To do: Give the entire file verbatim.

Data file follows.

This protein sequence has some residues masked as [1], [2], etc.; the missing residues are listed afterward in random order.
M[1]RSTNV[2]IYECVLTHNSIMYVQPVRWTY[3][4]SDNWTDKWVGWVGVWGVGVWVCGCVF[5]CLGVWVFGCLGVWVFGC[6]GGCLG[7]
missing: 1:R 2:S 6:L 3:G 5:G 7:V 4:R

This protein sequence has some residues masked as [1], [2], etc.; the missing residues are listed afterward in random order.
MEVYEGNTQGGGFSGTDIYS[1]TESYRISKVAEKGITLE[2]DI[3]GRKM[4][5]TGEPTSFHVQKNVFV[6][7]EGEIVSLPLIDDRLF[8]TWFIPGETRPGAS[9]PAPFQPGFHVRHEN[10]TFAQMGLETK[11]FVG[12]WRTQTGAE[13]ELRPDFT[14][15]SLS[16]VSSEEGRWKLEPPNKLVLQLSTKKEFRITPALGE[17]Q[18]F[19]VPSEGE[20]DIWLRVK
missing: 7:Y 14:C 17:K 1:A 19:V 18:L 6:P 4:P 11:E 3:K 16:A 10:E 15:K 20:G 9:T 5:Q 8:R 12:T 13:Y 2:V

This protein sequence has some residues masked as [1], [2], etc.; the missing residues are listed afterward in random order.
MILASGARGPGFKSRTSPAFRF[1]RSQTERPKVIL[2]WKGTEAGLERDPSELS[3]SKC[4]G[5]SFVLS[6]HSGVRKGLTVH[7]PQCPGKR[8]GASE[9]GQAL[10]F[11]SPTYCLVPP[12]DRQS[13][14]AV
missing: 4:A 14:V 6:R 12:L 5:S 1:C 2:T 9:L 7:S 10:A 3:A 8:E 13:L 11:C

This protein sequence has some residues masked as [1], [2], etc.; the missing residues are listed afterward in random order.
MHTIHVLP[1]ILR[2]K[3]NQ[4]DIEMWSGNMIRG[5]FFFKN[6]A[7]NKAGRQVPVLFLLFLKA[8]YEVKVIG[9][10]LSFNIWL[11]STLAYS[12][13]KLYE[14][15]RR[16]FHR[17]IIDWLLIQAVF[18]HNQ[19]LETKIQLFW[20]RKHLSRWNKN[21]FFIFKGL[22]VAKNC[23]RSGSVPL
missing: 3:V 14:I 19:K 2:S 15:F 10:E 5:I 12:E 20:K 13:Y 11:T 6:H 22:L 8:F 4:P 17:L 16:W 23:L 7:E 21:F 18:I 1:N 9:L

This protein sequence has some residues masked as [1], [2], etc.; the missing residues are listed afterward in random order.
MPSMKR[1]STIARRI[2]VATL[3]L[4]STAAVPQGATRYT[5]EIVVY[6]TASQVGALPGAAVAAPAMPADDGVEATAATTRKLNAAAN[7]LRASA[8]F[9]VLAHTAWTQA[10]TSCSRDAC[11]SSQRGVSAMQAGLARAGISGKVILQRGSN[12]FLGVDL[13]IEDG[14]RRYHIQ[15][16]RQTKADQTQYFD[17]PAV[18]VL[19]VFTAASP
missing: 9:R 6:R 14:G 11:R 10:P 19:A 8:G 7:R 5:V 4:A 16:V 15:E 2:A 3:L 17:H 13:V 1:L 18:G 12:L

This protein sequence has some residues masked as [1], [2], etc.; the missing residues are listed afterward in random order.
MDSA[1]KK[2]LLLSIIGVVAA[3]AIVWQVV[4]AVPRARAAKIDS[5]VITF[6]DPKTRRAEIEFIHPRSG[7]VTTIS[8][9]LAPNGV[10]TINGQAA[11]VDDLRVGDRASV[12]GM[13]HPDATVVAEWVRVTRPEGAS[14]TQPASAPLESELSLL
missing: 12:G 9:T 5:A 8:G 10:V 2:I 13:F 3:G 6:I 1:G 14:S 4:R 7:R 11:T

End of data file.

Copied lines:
This protein sequence has some residues masked as [1], [2], etc.; the missing residues are listed afterward in random order.
M[1]RSTNV[2]IYECVLTHNSIMYVQPVRWTY[3][4]SDNWTDKWVGWVGVWGVGVWVCGCVF[5]CLGVWVFGCLGVWVFGC[6]GGCLG[7]
missing: 1:R 2:S 6:L 3:G 5:G 7:V 4:R

This protein sequence has some residues masked as [1], [2], etc.; the missing residues are listed afterward in random order.
MEVYEGNTQGGGFSGTDIYS[1]TESYRISKVAEKGITLE[2]DI[3]GRKM[4][5]TGEPTSFHVQKNVFV[6][7]EGEIVSLPLIDDRLF[8]TWFIPGETRPGAS[9]PAPFQPGFHVRHEN[10]TFAQMGLETK[11]FVG[12]WRTQTGAE[13]ELRPDFT[14][15]SLS[16]VSSEEGRWKLEPPNKLVLQLSTKKEFRITPALGE[17]Q[18]F[19]VPSEGE[20]DIWLRVK
missing: 7:Y 14:C 17:K 1:A 19:V 18:L 6:P 4:P 11:E 3:K 16:A 10:E 15:K 20:G 9:T 5:Q 8:R 12:T 13:Y 2:V

This protein sequence has some residues masked as [1], [2], etc.; the missing residues are listed afterward in random order.
MILASGARGPGFKSRTSPAFRF[1]RSQTERPKVIL[2]WKGTEAGLERDPSELS[3]SKC[4]G[5]SFVLS[6]HSGVRKGLTVH[7]PQCPGKR[8]GASE[9]GQAL[10]F[11]SPTYCLVPP[12]DRQS[13][14]AV
missing: 4:A 14:V 6:R 12:L 5:S 1:C 2:T 9:L 7:S 10:A 3:A 8:E 13:L 11:C

This protein sequence has some residues masked as [1], [2], etc.; the missing residues are listed afterward in random order.
MHTIHVLP[1]ILR[2]K[3]NQ[4]DIEMWSGNMIRG[5]FFFKN[6]A[7]NKAGRQVPVLFLLFLKA[8]YEVKVIG[9][10]LSFNIWL[11]STLAYS[12][13]KLYE[14][15]RR[16]FHR[17]IIDWLLIQAVF[18]HNQ[19]LETKIQLFW[20]RKHLSRWNKN[21]FFIFKGL[22]VAKNC[23]RSGSVPL
missing: 3:V 14:I 19:K 2:S 15:F 10:E 5:I 12:E 20:K 13:Y 11:T 6:H 22:L 8:F 4:P 17:L 16:W 23:L 7:E 21:F 18:I 1:N 9:L

This protein sequence has some residues masked as [1], [2], etc.; the missing residues are listed afterward in random order.
MPSMKR[1]STIARRI[2]VATL[3]L[4]STAAVPQGATRYT[5]EIVVY[6]TASQVGALPGAAVAAPAMPADDGVEATAATTRKLNAAAN[7]LRASA[8]F[9]VLAHTAWTQA[10]TSCSRDAC[11]SSQRGVSAMQAGLARAGISGKVILQRGSN[12]FLGVDL[13]IEDG[14]RRYHIQ[15][16]RQTKADQTQYFD[17]PAV[18]VL[19]VFTAASP
missing: 9:R 6:R 14:G 11:R 10:P 19:A 8:G 7:R 5:V 4:A 16:V 15:E 2:A 3:L 17:H 13:V 1:L 18:G 12:L

This protein sequence has some residues masked as [1], [2], etc.; the missing residues are listed afterward in random order.
MDSA[1]KK[2]LLLSIIGVVAA[3]AIVWQVV[4]AVPRARAAKIDS[5]VITF[6]DPKTRRAEIEFIHPRSG[7]VTTIS[8][9]LAPNGV[10]TINGQAA[11]VDDLRVGDRASV[12]GM[13]HPDATVVAEWVRVTRPEGAS[14]TQPASAPLESELSLL
missing: 12:G 9:T 5:A 8:G 10:V 2:I 13:F 3:G 6:I 1:G 14:S 4:R 7:R 11:T